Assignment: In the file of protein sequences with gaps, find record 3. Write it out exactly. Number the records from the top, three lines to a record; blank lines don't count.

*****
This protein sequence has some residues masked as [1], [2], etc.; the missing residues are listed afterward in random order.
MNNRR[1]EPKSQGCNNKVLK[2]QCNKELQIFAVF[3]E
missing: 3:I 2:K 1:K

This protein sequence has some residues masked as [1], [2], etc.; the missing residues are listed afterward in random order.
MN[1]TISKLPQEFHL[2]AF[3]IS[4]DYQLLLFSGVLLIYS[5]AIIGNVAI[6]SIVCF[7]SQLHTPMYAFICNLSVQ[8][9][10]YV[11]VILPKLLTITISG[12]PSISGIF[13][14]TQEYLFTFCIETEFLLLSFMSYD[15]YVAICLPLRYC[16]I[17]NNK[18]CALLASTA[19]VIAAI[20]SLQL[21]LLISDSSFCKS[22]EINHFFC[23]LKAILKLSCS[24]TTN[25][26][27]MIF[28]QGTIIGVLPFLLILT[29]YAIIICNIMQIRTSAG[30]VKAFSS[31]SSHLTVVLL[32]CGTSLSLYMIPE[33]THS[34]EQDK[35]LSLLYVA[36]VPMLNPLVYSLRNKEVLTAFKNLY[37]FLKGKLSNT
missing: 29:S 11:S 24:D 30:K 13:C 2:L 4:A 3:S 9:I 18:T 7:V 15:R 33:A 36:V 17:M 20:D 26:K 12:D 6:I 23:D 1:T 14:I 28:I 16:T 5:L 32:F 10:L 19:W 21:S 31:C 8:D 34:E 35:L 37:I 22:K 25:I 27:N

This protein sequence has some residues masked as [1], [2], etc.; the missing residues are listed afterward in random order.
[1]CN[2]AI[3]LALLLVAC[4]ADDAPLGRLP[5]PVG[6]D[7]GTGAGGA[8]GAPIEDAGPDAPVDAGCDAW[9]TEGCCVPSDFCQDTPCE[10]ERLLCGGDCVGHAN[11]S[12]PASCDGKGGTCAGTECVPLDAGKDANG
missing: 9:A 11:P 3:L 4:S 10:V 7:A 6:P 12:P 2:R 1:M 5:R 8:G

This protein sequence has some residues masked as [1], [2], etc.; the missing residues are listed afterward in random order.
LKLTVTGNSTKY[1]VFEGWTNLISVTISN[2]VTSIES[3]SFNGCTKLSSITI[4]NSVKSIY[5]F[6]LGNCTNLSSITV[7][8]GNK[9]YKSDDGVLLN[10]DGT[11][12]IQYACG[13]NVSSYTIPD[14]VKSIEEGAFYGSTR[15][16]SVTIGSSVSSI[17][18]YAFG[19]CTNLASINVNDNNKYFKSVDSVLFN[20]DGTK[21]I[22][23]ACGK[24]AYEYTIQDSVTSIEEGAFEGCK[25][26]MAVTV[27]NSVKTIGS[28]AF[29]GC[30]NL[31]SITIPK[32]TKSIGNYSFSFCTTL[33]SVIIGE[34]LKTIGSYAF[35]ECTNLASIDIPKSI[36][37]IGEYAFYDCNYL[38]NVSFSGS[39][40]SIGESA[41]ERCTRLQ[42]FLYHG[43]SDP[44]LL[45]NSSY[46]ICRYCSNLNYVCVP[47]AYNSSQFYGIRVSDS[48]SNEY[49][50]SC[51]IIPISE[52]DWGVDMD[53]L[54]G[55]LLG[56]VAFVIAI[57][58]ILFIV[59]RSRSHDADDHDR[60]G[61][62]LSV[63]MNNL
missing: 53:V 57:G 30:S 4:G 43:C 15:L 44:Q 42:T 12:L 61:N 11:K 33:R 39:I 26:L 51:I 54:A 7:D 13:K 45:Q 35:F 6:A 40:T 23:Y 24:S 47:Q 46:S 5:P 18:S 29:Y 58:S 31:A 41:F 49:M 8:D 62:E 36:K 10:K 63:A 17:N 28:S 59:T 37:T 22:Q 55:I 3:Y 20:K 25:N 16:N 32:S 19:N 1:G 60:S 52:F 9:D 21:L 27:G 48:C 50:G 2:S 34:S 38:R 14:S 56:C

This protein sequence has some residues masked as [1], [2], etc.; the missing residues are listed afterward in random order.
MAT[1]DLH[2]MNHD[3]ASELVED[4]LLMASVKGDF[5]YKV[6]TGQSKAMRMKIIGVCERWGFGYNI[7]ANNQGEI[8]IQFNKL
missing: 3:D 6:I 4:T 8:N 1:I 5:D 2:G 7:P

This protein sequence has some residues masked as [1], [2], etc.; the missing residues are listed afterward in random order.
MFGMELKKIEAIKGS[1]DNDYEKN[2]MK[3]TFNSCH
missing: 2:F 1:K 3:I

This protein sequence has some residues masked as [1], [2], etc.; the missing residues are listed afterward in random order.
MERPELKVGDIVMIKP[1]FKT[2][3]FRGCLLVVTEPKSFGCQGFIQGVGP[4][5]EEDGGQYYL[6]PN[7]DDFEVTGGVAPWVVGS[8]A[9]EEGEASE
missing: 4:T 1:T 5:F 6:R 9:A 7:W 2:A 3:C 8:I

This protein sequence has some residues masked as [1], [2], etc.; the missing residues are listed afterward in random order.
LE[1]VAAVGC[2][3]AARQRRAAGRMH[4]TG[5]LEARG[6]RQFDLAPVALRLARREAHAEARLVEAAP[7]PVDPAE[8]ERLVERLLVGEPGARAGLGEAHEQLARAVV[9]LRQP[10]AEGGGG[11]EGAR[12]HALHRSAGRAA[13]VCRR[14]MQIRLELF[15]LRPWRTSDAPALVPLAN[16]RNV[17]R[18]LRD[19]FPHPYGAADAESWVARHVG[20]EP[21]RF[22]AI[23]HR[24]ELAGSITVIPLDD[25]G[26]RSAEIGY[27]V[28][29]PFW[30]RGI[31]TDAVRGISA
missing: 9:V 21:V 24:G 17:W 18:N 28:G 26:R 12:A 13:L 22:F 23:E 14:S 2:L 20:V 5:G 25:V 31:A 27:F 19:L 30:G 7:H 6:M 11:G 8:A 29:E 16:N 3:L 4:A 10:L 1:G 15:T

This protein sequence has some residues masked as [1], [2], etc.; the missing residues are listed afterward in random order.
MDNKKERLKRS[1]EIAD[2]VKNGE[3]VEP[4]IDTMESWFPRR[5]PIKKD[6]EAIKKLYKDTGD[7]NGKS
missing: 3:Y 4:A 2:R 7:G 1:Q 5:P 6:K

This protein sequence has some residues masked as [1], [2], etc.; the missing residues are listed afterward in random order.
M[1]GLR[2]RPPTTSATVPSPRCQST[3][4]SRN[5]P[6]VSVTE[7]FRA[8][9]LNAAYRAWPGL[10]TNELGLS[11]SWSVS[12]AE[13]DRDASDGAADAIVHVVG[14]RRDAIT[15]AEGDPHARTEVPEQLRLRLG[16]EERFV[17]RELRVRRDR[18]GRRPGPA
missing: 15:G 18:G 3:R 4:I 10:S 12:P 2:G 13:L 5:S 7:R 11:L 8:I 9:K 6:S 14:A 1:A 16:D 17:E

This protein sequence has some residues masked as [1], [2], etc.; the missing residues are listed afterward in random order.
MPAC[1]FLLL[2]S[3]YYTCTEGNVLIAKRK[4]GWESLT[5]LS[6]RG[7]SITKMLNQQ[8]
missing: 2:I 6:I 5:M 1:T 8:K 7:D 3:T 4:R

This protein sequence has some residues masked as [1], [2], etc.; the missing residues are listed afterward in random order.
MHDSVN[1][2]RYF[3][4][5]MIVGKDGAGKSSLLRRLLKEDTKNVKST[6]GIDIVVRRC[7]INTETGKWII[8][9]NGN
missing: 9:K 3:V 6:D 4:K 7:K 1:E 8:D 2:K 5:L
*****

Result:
This protein sequence has some residues masked as [1], [2], etc.; the missing residues are listed afterward in random order.
[1]CN[2]AI[3]LALLLVAC[4]ADDAPLGRLP[5]PVG[6]D[7]GTGAGGA[8]GAPIEDAGPDAPVDAGCDAW[9]TEGCCVPSDFCQDTPCE[10]ERLLCGGDCVGHAN[11]S[12]PASCDGKGGTCAGTECVPLDAGKDANG
missing: 9:A 11:P 3:L 4:S 10:V 7:A 6:P 12:P 2:R 1:M 5:R 8:G